But, raw meat and eggs can also end up carrying bacteria, like salmonella, that can make your dog -- and the rest of the family -- sick. So, if this is something you want to try, look for human-grade meats and make sure it’s from a place that is really really clean. 

When it comes to bones, while small bones (that can be consumed whole) and cooked bones can cause broken teeth or splinter and lead to stomach issues, bigger bones (that are much larger than your dog’s mouth) is actually great. When your pooch gnaws on it can help clean and strengthen their teeth. Just try to restrict them to one to two bones a week. 

Which food should your dog avoid?

Every dog parent knows the routine – you sit down for dinner and your furry baby turns those big puppy-dog eyes to you to beg for food. It seems so hard to resist, but you must! Giving you dog human food can actually be harmful, as it’s often too rich and fatty for a doggy’s digestive system (and this is especially true for restaurant leftovers). Sometimes, human food also has ingredients that are toxic to dogs, such as:

  1. Onions and Garlic – Onions and garlic are super toxic for dogs and can lead to anemia and serious damage to the red blood cells.

  1. Cooked bones – Unlike raw bones, cooked bones tend to be smaller and can end up splintering and stick in the throat or damage your pooch’s stomach or intestine!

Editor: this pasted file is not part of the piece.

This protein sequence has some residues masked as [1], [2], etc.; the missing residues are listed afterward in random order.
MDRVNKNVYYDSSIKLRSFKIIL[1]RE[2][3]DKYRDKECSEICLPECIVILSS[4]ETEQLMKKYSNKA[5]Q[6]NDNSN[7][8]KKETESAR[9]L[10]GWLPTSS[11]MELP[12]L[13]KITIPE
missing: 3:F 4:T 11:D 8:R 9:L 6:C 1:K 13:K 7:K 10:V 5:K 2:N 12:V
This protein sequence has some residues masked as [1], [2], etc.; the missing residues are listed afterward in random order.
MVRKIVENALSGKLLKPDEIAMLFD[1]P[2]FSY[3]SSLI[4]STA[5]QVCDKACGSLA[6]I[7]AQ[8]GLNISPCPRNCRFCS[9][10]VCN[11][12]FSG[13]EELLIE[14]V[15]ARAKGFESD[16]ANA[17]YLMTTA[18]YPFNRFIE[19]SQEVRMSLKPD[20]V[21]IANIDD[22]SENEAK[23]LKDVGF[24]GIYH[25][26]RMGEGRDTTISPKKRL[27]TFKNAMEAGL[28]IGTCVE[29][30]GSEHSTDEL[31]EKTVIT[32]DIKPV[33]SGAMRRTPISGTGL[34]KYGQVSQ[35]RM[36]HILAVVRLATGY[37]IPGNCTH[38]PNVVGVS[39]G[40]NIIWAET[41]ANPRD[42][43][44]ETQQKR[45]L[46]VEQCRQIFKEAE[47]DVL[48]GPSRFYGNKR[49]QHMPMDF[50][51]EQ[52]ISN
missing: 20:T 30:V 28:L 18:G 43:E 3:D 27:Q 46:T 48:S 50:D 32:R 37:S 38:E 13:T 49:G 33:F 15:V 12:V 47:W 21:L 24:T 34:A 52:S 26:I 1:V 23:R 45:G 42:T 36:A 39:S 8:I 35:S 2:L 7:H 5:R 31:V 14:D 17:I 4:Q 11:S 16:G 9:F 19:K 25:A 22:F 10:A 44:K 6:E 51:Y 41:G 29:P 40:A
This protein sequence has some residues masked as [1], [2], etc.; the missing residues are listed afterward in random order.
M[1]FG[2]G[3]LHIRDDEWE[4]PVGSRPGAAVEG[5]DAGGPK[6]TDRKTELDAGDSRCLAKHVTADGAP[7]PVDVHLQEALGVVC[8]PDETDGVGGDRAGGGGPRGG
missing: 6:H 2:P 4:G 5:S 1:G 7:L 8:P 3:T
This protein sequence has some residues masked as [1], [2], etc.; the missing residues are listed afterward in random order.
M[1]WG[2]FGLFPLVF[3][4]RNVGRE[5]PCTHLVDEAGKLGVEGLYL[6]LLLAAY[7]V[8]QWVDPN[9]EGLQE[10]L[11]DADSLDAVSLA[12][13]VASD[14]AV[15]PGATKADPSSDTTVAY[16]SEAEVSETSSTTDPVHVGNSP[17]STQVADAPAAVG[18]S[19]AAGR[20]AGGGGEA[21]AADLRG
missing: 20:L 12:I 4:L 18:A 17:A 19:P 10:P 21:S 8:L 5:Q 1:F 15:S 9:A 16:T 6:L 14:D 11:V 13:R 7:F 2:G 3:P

1. Artificial sweeteners – These often contain a chemical called xylitol, which can be extremely harmful, as it causes liver damage and might even result in a life-threatening drop in your dog’s blood sugar.

  1. Milk and Milk Products – Dairy products can upset your dog’s delicate digestive system and cause diarrhea or lead to food allergies. Cheese, in particular, is too calorific for them.

  1. Macadamia nuts and Almonds – These nuts are very toxic to your dog and can cause everything from weakness and diarrhea to paralysis.

  1. Chocolate – By now you’ve probably heard that chocolate is really bad for dogs and can cause severely upset stomachs. Generally, the more chocolate consumed the worse the symptoms will be. Similarly, the darker the chocolate is, the more dangerous it is to your pup.

  1. Grapes and Raisins – While grapes and raisins are not harmful for some dogs, in others they can lead to kidney failure in others. So, it’s definitely not worth the risk to find out!

Other things you should not feed your dog are avocados, alcohol, caffeine. If you think your furry BFF has accidentally ingested any of these substances, a quick call to the vet would be a good idea. 

Just like with what you eat, choosing the right food can ensure a better life for your furry friend too. It can help them stay healthy and active.  So as a dog parent, it’s important that you feed your pooch the right food for each stage of their lives. 

It might take a little time for you to find the best food for your dog, but since it could mean that much more enjoyment for your four-legged best friend, we’re sure it’s completely worth it!

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For most of us, our dashboards are our dumping drawers in the car! One will find things like broken sunglasses, an odd Bollywood CD from the yesteryears, expired insurance policy papers, fragrance